My Inspiration? A Healthy Black America

March 17, 2012 at 5:56 pm Leave a comment

As I left the gym today, determined not to let another two weeks go by without working out, I was relieved that I wouldn’t have to deal with the guilt of sitting down for the rest of the day to work without doing something active. The truth is, if I don’t make the time to go to the gym, I would have very little physical activity for the day. The majority of my work requires that I sit in front of a computer. Being gluten- and dairy-free, consuming fresh and often organic fruits and vegetables, eliminating fried foods, shellfish and pork from my diet unfortunately does not automatically translate into being thin. Keeping the weight off is a constant struggle for me. It’s a battle that I fight every day and I often wonder if I will ever win. Being thin is not the goal. But, being healthy is. Diabetes, stroke, hypertension, cardiovascular disease and cancer – the leading causes of death for African Americans – have gravely impacted by family. So, being slightly obsessive about my weight is less about appearance and more about living.

Black women have the highest prevalence rate of obesity in the United States. Nearly 50% of us are overweight or obese. As we age, the prevalence rate increases to over 60% for Black women over 60 years of age. It is estimated that if current trends persist, all Black women will be overweight or obese by 2034. Many researchers are now identifying obesity as the main factor driving racial disparities in health among women.

I started this blog because of the obesity epidemic and the host of other chronic health conditions and mental health problems that exist in Black communities across the country. In Los Angeles, the 10th most segregated city in the U.S. where over 3.7 million people reside, disparities in health by race and income are ubiquitous and systematically distributed by zip code. South Los Angeles (formerly South Central LA), where of 31% of African American Los Angelenos live (down from 71% since 1980) has the highest rate of obesity, diabetes, cardiovascular diseases, cancer, hypertension, and mental distress in Los Angeles County. South LA also has the highest adult sedentary behavior and the poorest adult nutrition ratings in the County.

Several factors contribute to poor physical and mental health in South LA and other predominantly Black and low-income neighborhoods across the country; many of which I will be discussing in future blogs. But it’s safe to say that factors range from the level of policy to individual behavior; individual behavior being the primary focus of policy makers and interventions. First Lady Michelle Obama’s Let’s Move! campaign highlights the importance of physical activity, access and consumption of healthy foods to combat childhood obesity. Less discussed, however, is the impact of segregation, food deserts, the high cost of fresh produce and organic foods, social stress, the dearth of safe places to walk, the marketing of high-calorie and low nutrient-dense food, the higher prevalence of fast food restaurants and convenience stores, and the general lack of health supportive resources in Black and low-income neighborhoods compared to non-Hispanic white and more affluent neighborhoods.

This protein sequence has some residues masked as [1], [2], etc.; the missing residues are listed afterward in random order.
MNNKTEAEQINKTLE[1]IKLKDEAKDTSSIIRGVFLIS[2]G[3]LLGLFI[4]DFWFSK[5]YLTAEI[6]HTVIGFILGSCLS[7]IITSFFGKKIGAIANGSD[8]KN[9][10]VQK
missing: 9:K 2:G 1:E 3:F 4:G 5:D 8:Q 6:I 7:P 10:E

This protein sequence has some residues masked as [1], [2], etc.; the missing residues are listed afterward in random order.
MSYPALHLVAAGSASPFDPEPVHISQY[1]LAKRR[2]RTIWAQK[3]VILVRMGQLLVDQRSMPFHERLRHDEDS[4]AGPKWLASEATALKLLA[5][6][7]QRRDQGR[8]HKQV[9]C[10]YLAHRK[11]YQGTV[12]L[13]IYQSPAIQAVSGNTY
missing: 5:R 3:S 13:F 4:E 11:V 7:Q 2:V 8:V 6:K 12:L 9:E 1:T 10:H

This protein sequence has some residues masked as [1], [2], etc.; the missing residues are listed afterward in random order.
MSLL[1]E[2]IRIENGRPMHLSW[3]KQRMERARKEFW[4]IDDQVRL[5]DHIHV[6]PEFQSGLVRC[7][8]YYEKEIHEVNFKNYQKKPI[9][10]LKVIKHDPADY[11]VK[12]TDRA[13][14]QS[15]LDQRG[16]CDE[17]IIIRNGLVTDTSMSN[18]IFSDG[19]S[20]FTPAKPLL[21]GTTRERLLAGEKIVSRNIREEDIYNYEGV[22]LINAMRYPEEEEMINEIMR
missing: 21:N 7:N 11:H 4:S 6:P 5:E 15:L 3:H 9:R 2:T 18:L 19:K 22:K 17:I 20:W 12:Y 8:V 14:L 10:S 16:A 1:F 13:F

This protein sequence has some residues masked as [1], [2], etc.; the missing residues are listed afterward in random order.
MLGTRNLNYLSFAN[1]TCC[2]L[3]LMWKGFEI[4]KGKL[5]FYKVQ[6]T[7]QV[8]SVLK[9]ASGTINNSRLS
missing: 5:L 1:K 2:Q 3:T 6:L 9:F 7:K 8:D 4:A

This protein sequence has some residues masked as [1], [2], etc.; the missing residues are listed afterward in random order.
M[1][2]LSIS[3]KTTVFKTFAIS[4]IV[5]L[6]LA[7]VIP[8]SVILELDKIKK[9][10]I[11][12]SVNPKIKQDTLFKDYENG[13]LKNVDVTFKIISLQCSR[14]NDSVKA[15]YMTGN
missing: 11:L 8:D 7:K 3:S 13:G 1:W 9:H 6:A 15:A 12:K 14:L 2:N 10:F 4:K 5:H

It is important for individuals to make healthy choices. But, wouldn’t it be easier to make those choices if there were more healthy options? Many of the barriers to good health can be manipulated at different levels of government using the traditional policy levers, including regulations, taxes, subsidies, and information campaigns focusing on education, transportation, urban planning, healthcare, agriculture and food assistance programs. But we can’t wait for policies. We need to take our health – physical and mental – into our own hands. Educate, advocate, lead, support. Let’s move. Let’s act!

To your health,


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Welcome to Healthy Black America! Is Being Black Bad for Your Health?

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